- Microsoft President Brad Smith told a room full of journalists that he has “sympathy” for executives at tech companies who find themselves under regulatory scrutiny these days.
- Smith was working at Microsoft back in the ’90s, when Microsoft was sued by the federal government over its business practices, and put under a decade of government oversight.
- Smith said that after the Trump administration’s travel ban some 23 months ago, the tech industry came together for a meeting.
- Since then, he’s had ongoing meetings with top senior execs in the industry to “share notes” on the big issues.
Microsoft’s top lawyer says that he regularly meets with the most senior executives at the biggest tech companies to discuss how the industry is being targeted by regulators, and what to do about it.
So said Brad Smith, Microsoft’s president and chief legal officer, on Monday to a room full of journalists in Seattle as part of an invite-only day for the media.
Without naming names, he talked about these meetings. He said that these meetings began around the “immigration issue” of 23 months ago – specifically, President Donald Trump’s executive order banning travel from several Muslim-majority countries.
“We get together regularly. We get together with more senior people. I participate in these conversations. We compare notes,” he said.
When asked by Business Insider for more information about which executives were involved in those meetings – and, specifically, whether they include leadership from the scandal-plagued Facebook – Smith deflected the question.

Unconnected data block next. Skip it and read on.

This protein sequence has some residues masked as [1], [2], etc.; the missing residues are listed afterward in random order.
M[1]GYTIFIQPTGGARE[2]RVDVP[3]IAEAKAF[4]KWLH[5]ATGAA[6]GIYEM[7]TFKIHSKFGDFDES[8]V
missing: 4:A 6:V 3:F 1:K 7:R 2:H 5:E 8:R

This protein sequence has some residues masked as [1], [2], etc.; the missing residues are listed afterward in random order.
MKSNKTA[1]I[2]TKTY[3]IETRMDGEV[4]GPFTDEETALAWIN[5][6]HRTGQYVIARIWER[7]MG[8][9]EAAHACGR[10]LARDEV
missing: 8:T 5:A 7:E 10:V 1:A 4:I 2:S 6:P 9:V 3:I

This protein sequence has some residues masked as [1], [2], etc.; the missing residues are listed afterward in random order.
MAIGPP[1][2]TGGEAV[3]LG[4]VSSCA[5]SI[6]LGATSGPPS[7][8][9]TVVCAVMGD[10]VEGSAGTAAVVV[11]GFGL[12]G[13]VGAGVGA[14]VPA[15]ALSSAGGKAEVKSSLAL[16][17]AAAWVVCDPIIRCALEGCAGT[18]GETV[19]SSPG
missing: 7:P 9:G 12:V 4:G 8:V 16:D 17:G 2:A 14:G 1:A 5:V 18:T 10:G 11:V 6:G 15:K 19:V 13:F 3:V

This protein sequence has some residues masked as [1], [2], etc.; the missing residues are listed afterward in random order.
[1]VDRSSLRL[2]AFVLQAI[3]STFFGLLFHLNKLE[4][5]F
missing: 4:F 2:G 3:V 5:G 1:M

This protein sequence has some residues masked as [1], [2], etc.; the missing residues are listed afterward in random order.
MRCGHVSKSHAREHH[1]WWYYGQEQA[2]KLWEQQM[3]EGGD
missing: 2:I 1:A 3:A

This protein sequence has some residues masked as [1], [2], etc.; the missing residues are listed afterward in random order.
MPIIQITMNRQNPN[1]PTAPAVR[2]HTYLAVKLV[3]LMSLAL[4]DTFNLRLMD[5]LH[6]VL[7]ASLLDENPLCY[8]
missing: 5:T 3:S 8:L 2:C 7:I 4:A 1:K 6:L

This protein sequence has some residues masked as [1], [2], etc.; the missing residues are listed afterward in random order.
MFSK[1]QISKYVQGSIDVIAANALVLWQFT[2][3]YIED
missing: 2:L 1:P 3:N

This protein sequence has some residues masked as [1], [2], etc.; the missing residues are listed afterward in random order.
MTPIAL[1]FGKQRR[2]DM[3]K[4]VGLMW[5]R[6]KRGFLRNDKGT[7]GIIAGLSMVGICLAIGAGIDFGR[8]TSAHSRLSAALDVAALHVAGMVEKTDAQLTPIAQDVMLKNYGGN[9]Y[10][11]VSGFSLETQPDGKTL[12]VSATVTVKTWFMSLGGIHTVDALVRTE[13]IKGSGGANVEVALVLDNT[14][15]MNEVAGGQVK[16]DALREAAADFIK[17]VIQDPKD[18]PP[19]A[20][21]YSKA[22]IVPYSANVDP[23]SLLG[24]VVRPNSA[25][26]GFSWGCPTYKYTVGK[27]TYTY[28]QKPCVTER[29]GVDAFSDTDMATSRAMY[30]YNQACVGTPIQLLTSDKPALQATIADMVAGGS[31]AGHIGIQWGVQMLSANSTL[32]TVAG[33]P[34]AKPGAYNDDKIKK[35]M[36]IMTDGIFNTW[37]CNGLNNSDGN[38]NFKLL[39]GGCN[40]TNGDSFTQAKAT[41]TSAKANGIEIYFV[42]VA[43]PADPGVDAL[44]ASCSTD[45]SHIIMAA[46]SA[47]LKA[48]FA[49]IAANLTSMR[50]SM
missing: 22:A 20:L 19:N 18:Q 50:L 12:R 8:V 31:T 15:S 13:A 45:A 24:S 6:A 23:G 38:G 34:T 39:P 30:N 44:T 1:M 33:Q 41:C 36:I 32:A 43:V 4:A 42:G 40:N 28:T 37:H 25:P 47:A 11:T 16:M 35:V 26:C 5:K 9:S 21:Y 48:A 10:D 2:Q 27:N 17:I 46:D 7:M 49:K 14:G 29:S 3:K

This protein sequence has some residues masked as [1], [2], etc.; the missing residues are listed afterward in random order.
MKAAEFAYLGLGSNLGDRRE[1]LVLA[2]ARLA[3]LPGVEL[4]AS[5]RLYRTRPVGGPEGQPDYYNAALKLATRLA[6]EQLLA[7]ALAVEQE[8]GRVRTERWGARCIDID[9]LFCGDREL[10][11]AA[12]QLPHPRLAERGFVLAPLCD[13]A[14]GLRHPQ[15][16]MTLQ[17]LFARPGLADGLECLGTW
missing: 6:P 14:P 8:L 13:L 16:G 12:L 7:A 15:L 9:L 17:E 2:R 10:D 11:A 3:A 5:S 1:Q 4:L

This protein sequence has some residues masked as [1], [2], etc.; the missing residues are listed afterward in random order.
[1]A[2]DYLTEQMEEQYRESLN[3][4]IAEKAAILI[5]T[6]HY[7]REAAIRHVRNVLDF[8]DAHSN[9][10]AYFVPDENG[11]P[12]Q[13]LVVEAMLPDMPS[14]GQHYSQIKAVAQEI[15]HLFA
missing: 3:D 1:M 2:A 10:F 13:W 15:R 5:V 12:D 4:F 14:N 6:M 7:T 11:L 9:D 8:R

“We definitely have meetings with very senior people at very successful companies to talk about what’s happening in the world. What are the issues that people see? What positions people have and how can we take steps together,” he said.
He added, “you can sort of put the pieces together,” implying that perhaps Facebook, and maybe even people at the level of Facebook CEO Mark Zuckerberg or COO Sheryl Sandberg, come to the table.
Smith went so far as to suggest that the tech industry could use more such togetherness. “To some degree we would benefit if we had a few more of those issues that would compel us [big tech companies] to come together,” he said.
It makes sense for Microsoft to attend these meetings: Microsoft was the first of today’s big internet company to face regulation. Back in the ’90s, Microsoft was sued by the government over its business practices, labelled a monopoly, and forced to change its ways under regulatory scrutiny.
Asked what he thinks about internet companies under similar scrutiny today, his answer was surprising.
He thinks of the people involved at each company and has “sympathy” for them, he said. The companies that have been under the spotlight lately include Facebook, Microsoft’s rivals at Google, and, to a lesser extent, Amazon and Twitter.
Executives from Facebook, Google and Twitter have all testified to Congress, asked about everything from their role in the elections to their company’s political leanings to their handling of data breaches.
Smith was part of Microsoft back when it was sued by the government, and recalls that this was a difficult process for the company. He said the first part of dealing with regulatory scrutiny is looking in the mirror and being honest with yourself.
“It’s about listening to, and ultimately internalizing, criticism,” he said, noting that this is something that’s simply hard for many human beings to do. “I therefore always have sympathy for people,” he said.
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